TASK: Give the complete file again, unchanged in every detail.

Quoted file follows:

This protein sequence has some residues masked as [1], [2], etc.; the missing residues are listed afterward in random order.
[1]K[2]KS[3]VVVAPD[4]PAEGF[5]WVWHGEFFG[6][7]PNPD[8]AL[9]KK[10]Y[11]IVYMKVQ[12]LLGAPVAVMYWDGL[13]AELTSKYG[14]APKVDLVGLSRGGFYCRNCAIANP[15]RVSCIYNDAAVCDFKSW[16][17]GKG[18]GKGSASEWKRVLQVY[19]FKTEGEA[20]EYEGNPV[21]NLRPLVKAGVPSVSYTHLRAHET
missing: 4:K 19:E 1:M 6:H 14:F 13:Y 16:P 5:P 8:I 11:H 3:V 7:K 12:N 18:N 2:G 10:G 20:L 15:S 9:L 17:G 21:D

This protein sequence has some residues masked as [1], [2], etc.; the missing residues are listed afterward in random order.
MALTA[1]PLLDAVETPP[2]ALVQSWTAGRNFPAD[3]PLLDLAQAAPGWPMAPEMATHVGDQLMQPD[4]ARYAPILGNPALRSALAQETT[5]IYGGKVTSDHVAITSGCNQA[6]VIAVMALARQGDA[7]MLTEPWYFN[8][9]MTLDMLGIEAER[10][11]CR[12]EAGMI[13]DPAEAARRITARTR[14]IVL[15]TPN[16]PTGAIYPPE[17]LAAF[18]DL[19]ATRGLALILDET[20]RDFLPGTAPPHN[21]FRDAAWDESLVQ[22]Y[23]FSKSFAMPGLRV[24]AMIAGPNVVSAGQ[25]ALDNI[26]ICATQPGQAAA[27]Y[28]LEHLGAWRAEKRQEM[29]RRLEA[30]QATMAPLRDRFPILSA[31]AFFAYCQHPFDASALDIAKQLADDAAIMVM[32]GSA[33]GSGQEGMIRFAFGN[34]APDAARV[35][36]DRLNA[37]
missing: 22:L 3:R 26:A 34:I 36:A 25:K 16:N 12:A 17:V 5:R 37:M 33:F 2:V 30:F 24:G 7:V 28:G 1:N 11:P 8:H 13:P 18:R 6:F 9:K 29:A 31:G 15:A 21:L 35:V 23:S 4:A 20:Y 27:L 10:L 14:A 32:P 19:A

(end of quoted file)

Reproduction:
This protein sequence has some residues masked as [1], [2], etc.; the missing residues are listed afterward in random order.
[1]K[2]KS[3]VVVAPD[4]PAEGF[5]WVWHGEFFG[6][7]PNPD[8]AL[9]KK[10]Y[11]IVYMKVQ[12]LLGAPVAVMYWDGL[13]AELTSKYG[14]APKVDLVGLSRGGFYCRNCAIANP[15]RVSCIYNDAAVCDFKSW[16][17]GKG[18]GKGSASEWKRVLQVY[19]FKTEGEA[20]EYEGNPV[21]NLRPLVKAGVPSVSYTHLRAHET
missing: 4:K 19:E 1:M 6:H 14:F 13:Y 16:P 5:P 8:I 11:H 3:V 7:K 12:N 18:N 2:G 10:G 20:L 15:S 9:L 17:G 21:D

This protein sequence has some residues masked as [1], [2], etc.; the missing residues are listed afterward in random order.
MALTA[1]PLLDAVETPP[2]ALVQSWTAGRNFPAD[3]PLLDLAQAAPGWPMAPEMATHVGDQLMQPD[4]ARYAPILGNPALRSALAQETT[5]IYGGKVTSDHVAITSGCNQA[6]VIAVMALARQGDA[7]MLTEPWYFN[8][9]MTLDMLGIEAER[10][11]CR[12]EAGMI[13]DPAEAARRITARTR[14]IVL[15]TPN[16]PTGAIYPPE[17]LAAF[18]DL[19]ATRGLALILDET[20]RDFLPGTAPPHN[21]FRDAAWDESLVQ[22]Y[23]FSKSFAMPGLRV[24]AMIAGPNVVSAGQ[25]ALDNI[26]ICATQPGQAAA[27]Y[28]LEHLGAWRAEKRQEM[29]RRLEA[30]QATMAPLRDRFPILSA[31]AFFAYCQHPFDASALDIAKQLADDAAIMVM[32]GSA[33]GSGQEGMIRFAFGN[34]APDAARV[35][36]DRLNA[37]
missing: 22:L 3:R 26:A 34:I 36:A 25:K 16:N 12:A 17:V 5:R 37:M 33:F 2:V 30:F 24:G 7:V 28:G 1:N 11:P 8:H 13:P 18:R 6:F 9:K 29:A 31:G 15:A 21:L 35:V 23:S 4:A 20:Y 27:L 10:L 14:A 32:P 19:A